Into the Wild: Applied Design Principles for Healthcare Websites

18. Juli 2016 at 11:57

Good web design does not just appear by chance, there are many aspects of design that come together to achieve it. This second of a series of articles explores four (web) design principles that will mark a starting point, if considered, to make your website aesthetically pleasing, easy to use, engaging, and effective. As we provide a free website-testing service for all GI-Mail readers, we would like to invite you to submit your website through our submission form to receive a free report of your site’s current state. Feel free to submit your site here.


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A website with poor alignment looks like a messy and unorganized desk. It is hard to search for the things you are looking for and it is unattractive to look at. So alignment is vital for a well structured health care website. All elements used on your site should be aligned with at least one or more other elements provided on your interface. Alignment creates a sense of unity and makes your design perceived as stable and aesthetic.


There are approximately 16.8 million colors to choose from when you start building a healthcare website. Combining your chosen base colors into a color palette the combination possibilities rise to near infinite numbers. Besides the pain of the path to find the right colors, the use of it will be a real contribution to your design. It will make your design more interesting, can reinforce the meaning of the elements and your users will perceive your design as more interesting.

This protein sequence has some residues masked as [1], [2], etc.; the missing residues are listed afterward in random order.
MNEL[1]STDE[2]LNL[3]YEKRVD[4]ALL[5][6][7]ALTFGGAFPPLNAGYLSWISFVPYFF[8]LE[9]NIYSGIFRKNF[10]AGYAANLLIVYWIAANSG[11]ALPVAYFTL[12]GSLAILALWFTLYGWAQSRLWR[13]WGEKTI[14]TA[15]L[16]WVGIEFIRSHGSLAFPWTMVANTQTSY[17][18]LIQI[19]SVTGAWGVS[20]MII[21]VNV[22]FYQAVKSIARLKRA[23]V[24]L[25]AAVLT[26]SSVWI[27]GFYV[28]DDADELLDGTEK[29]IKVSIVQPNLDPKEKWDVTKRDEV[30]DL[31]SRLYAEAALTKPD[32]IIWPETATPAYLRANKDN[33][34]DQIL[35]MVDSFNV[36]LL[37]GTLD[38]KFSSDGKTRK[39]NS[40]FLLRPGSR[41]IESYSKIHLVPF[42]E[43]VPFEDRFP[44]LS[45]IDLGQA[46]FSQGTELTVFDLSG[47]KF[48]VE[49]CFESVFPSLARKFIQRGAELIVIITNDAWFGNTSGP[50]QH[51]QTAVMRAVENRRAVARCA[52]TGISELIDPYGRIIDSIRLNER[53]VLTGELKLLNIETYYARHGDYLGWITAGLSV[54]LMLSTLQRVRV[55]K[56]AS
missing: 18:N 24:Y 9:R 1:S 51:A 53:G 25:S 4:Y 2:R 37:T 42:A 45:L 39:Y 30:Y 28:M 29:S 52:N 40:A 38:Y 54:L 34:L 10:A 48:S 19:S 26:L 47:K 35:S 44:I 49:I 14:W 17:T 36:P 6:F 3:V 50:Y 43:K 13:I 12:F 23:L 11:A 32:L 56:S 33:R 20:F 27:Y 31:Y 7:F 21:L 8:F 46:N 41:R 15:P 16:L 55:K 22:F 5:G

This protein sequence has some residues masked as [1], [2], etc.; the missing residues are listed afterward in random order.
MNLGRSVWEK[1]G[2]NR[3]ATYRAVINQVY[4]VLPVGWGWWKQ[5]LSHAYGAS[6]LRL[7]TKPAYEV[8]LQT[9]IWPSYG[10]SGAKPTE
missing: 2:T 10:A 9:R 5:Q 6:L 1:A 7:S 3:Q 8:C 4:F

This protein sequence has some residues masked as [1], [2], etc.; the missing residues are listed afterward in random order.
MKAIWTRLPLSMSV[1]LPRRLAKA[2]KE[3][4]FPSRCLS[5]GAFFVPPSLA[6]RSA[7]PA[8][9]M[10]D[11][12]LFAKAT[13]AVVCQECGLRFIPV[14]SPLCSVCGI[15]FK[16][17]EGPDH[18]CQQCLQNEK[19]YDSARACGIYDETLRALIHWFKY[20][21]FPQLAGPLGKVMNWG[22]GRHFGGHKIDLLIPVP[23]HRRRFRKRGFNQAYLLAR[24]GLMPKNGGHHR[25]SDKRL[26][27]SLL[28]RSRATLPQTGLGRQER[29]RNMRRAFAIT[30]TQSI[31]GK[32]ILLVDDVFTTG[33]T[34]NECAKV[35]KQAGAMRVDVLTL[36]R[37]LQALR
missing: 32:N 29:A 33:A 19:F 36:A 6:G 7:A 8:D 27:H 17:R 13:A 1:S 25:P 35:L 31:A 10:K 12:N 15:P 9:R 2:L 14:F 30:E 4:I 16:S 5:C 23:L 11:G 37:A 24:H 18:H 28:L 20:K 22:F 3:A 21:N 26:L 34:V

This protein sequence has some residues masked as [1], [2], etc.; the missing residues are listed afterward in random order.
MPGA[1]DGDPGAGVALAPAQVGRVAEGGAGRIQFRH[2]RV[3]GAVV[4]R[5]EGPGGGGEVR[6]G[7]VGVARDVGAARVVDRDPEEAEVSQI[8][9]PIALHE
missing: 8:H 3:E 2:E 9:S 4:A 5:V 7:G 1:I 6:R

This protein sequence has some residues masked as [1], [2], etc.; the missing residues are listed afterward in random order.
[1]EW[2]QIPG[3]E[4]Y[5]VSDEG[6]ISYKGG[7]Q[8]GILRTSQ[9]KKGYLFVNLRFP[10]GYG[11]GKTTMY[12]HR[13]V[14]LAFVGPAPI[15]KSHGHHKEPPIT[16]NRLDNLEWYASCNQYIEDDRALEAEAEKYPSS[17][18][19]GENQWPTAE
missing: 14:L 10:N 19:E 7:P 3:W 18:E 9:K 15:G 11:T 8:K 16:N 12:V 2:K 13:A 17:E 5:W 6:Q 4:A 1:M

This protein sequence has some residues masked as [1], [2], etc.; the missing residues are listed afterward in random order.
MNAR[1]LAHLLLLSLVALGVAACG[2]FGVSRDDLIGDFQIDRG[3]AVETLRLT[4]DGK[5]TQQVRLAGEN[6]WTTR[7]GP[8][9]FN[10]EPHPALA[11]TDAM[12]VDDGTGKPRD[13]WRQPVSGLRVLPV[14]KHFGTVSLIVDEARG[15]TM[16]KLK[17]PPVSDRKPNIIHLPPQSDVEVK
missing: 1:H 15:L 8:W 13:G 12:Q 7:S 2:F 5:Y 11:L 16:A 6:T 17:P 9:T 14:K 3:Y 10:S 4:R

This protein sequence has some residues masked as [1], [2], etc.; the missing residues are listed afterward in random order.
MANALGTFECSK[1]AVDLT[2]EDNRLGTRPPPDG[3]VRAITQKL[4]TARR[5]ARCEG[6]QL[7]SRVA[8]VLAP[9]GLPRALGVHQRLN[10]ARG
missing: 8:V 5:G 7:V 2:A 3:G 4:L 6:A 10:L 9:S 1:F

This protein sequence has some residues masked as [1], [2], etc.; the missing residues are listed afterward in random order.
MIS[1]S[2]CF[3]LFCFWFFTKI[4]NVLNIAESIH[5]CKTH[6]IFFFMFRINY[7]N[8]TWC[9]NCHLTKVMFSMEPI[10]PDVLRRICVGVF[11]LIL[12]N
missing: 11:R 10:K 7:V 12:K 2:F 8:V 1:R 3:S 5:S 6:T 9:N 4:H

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“Information may be infinite, however… The organization of information is finite as it can only be organized by LATCH: Location, Alphabet, Time, Category, or Hierarchy.” – Richard Saul Wurman, Information Architect

Location, Alphabet, Time, Category, Hierarchy – is it really that simple to organize information?
Yes, it is. Almost every information can be arranged following the LATCH² rule. It is also a common pattern for users to hold on to, so it would be smart to organize the information provided on your healthcare website according to LATCH, to make your website more usable and easier to search.



The Gutenberg Diagram³ is used to display a behavior that is also known as “reading gravity” – the western habit of reading information left-to-right, top-to-bottom. In contrast to the Gutenberg reading pattern, the “F-Pattern”– F stands for fast – is used by users just scanning your website in a few seconds. Understanding the reading patterns of your users enables you to place the most important content in the areas where they will be most effective.


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As part of an ongoing cooperation between “Going International” and “dsgn&cde” we are happy to provide you a free healthcheck of your website. In order to get your free report on your website’s current state, please fill out our submission form.


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